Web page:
Roles of environmental factors in shaping soybean aphid populations

Monday, November 17, 2014: 9:00 AM
E145 (Oregon Convention Center)
Erin McLean , Entomology, North Dakota State University, Fargo, ND
Jason P. Harmon , Department of Entomology, North Dakota State University, Fargo, ND
Deirdre Prischmann-Voldseth , Department of Entomology, North Dakota State University, Fargo, ND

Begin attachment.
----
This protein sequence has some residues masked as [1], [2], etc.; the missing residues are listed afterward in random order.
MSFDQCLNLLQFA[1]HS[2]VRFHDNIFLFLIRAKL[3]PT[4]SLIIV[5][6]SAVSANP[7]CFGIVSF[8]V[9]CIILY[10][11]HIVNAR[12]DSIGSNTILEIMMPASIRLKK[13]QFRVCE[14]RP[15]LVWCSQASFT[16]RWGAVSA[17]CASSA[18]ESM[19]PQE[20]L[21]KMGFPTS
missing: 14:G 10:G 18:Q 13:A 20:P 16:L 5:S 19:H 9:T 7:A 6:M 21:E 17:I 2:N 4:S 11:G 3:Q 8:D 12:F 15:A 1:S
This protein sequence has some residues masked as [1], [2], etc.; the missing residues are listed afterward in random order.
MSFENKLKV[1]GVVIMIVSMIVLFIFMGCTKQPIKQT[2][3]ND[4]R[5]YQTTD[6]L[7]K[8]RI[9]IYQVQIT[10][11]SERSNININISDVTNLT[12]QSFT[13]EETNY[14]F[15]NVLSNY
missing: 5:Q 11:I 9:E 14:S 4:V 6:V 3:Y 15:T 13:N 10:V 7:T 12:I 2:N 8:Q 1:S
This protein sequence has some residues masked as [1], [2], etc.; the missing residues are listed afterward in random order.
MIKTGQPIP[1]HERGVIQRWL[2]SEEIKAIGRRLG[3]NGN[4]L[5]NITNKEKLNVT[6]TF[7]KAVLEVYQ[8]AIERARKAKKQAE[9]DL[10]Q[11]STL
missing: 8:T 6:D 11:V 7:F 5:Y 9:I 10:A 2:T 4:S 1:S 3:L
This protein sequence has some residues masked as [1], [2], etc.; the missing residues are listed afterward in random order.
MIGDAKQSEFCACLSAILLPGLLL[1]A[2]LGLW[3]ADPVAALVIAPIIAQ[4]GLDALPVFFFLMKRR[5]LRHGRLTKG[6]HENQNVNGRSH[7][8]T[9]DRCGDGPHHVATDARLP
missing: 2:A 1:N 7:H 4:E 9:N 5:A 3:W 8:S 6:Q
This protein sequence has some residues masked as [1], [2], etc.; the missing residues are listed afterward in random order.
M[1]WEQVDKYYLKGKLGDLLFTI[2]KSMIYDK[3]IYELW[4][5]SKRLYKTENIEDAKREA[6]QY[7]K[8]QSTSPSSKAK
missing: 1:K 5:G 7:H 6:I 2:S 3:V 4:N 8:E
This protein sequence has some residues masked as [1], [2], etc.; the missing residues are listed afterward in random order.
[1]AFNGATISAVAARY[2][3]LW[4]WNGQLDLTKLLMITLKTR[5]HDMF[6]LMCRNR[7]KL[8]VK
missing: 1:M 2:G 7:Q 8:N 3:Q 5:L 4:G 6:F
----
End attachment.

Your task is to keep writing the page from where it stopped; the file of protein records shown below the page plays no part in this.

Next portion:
Population dynamics for outbreak pests are often difficult to grasp, especially when they are potentially influenced by a number of particular factors. The soybean aphid, for example, is a sporadic outbreak pest of economic importance because of its ability to affect soybean yields. Numerous studies have shown soybean aphid populations to be influenced by numerous abiotic and biotic factors acting at different spatial and temporal scales. Examining these patterns across spatial and temporal scales is crucial to better understand and control the pest population. Soybean fields were sampled during growing seasons of 2011, 2012 and 2013 in North Dakota and Minnesota. Data was collected regarding soybean aphid populations, natural enemy communities, presence of other arthropods, soybean plant growth, soil type, and general climate data. Using non-metric multidimensional scaling we compared arthropod communities of soybean fields to see how they differed across space and time. We found arthropod communities across different fields in a given year were more similar to each other than the communities of fields that were managed the same way or were in the same location each year. These results seem to differ from previous studies that showed the importance of spatial location and landscapes. Our results may indicate seasonality or weather conditions in a given year as important determinants of soybean arthropods and soybean aphid populations. Recognizing specific factors driving this pattern, and the relative amount of influence and spatial range of each factor, would provide beneficial information to producers and provide insightful information for aphid ecology.